The View moderator Whoopi Goldberg couldn't hide her amused shock after a heckler in the studio audience called her an "old broad," leading to a confrontation that has since gone viral.
Goldberg was preparing to start the show when the heckler yelled out their remark during the January 18 taping of the show.
The heckler—a woman wearing a fur hat who was sitting with a group of other women—was quickly shut down.
You can hear what Goldberg said in the video below.
Whoopi Goldberg Responds To Heckler In ‘The View’ Audiencewww.youtube.com
Upon hearing the remark, Goldberg gave a very good-humored response:
“Did you just call me an old broad? Yeah?”
"She said, 'You old broad,' and I was like, hey, it's Wednesday, and I am an old broad, and happy about it."
Goldberg's co-host Sunny Hostin jumped to her colleague's defense, positing that being an “old broad” is better than “the alternative,” to which Goldberg responded:
"The alternative is not attractive to any of us. We all want to be old broads and old dudes, you know?”
The episode continued as scheduled but the camera kept cutting to a shot of the woman, who sat in a row of chairs next to the stage.
Many appreciated Goldberg's response.
Goldberg is no stranger to clapping back at criticism during her time at The View.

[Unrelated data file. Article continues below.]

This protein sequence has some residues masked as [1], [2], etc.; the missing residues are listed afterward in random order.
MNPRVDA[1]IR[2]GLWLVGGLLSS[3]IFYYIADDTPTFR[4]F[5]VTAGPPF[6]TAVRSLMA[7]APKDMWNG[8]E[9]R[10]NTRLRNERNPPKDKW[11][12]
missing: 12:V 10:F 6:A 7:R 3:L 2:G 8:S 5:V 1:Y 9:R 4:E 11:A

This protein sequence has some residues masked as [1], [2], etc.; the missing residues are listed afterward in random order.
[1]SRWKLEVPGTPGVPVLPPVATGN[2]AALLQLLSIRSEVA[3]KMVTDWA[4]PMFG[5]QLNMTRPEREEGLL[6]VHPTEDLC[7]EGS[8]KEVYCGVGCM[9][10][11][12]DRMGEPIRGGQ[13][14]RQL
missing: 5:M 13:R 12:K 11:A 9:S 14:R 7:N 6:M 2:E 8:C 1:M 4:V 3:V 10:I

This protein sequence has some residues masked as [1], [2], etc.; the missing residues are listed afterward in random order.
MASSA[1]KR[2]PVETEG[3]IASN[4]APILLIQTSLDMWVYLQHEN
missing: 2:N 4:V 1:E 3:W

In October, she responded to a critique of her appearance in a review of the movie Till that claimed Goldberg wore a fat suit to portray Alma Carthan, the grandmother of Emmett Till, the 14-year-old Black boy whose brutal murder and the fact his killers were acquitted made him a posthumous icon of the civil rights movement.
Goldberg said at the time:
“There was a young lady who writes for one of the magazines, and she was distracted by my fat suit, in her review. I don’t really care how you felt about the movie, but you should know that was not a fat suit, that was me. That was steroids."
"Remember last year? I assume you don’t watch the show, or you would know that was not a fat suit.”
Goldberg said film reviewers should just "comment on the acting," adding that it's acceptable to "not be a fan of [the] movie, but you want to leave people’s looks out."